oa Central African Journal of Medicine - Schistosomiasis: its effects on the physical performance of school children in Zimbabwe

Volume 32, Issue 12
  • ISSN : 0008-9176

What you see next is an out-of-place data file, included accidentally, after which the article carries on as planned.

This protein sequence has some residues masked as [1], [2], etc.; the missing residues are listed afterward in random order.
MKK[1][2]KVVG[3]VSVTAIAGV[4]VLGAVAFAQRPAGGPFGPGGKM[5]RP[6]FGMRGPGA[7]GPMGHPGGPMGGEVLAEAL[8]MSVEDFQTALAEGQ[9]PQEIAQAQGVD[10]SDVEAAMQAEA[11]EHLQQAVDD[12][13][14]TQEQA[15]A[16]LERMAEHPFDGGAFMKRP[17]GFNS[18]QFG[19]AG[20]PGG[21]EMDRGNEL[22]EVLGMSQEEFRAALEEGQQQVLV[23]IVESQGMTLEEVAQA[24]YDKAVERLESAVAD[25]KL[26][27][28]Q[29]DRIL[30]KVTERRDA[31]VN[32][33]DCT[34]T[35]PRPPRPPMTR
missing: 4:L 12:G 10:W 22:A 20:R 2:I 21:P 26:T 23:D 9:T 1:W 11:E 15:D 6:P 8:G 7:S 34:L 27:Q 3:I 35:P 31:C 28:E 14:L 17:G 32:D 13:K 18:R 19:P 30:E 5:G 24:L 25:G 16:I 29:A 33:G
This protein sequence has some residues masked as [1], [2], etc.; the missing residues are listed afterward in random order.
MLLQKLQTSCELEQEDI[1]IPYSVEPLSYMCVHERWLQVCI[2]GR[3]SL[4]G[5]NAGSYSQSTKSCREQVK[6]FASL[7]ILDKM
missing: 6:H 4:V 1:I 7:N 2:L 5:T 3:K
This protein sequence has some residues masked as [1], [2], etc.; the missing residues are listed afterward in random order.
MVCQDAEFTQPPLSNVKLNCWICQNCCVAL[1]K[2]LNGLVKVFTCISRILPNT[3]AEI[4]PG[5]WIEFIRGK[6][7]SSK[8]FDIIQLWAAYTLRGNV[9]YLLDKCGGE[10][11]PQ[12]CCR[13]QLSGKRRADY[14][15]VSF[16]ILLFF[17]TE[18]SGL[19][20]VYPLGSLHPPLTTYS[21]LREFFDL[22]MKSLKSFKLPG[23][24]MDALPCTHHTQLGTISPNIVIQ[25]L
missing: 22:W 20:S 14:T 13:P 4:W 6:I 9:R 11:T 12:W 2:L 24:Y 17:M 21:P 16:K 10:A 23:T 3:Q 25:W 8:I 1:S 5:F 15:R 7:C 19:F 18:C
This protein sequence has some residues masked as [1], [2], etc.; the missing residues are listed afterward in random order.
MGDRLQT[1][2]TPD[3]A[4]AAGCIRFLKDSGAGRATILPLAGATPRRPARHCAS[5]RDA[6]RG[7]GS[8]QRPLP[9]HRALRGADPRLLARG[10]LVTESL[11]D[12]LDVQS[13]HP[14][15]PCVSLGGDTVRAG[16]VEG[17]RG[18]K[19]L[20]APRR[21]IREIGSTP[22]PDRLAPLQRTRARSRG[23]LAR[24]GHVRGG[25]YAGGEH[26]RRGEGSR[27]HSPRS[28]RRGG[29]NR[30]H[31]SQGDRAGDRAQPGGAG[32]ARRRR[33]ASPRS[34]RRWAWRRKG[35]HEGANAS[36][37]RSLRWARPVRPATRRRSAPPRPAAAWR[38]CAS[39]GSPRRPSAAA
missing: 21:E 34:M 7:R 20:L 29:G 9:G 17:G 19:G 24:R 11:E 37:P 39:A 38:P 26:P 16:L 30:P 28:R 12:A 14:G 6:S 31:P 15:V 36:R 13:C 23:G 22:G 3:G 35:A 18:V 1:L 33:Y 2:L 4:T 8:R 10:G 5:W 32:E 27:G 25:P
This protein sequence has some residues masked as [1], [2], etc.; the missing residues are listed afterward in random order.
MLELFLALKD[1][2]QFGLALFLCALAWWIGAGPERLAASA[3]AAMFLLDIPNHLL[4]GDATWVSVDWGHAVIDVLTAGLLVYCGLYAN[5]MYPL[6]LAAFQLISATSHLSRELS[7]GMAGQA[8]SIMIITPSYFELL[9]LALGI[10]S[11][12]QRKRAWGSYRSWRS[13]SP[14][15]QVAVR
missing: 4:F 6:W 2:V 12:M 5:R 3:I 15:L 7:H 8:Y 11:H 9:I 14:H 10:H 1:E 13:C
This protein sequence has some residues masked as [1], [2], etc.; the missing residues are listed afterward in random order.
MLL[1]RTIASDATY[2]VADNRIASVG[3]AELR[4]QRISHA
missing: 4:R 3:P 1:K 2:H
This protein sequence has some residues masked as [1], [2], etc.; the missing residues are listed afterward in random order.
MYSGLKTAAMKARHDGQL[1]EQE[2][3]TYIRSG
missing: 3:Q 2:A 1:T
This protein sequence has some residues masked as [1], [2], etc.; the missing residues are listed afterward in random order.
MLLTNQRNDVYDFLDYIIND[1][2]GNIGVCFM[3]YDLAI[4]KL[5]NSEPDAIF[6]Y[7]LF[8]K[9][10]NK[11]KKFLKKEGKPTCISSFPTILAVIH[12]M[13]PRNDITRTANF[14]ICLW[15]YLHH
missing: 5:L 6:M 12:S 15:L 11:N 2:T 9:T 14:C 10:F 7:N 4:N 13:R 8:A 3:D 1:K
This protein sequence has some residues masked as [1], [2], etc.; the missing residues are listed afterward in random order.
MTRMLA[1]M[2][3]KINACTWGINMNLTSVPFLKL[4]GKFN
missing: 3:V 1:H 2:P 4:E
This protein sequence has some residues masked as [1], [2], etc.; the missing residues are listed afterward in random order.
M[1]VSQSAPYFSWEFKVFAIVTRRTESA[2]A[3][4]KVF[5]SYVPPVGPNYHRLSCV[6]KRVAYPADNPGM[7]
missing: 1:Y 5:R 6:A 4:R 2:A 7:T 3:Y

Physiological response to physical exercise was measured on 153 school children who were heavily infected (�500 eggs/10 ml of urine) with Schistosoma haematobium and 147 uninfected controls screened from a total of 700 children at Kakora School. Before the physiological performance tests were carried out, a detailed medical history was taken, including age, sex, height, weight, diet and nutritional status of each possible participant. Blood was obtained for a full blood analysis and examined for malarial parasites. Any subject found to be medically unfit or with Schistosoma mansoni was dropped from the study. The mean Schistosoma haematobium egg count among the male (723,51 ± 35,07) and the female (741,11 ± 24,66) participants was not significantly different (p > 0,1). The physical performance of each individual was assessed using Balke's method of Vo2 (max) estimation on four different days. The mean time for the infected males was 12,70 ± 0,33 and 13,82 ± 0,51 for the females (p < 0,05). The control subjects also showed the same trend, with the male subjects taking less time than the females. There was a significant difference in the time taken by the infected subjects as compared to the control subjects (p < 0,002). Treatment for Schistosoma haematobium resulted in a marked improvement in the physical performance of the subjects (p < 0,01 for the male and p < 0,002 for the female subjects).

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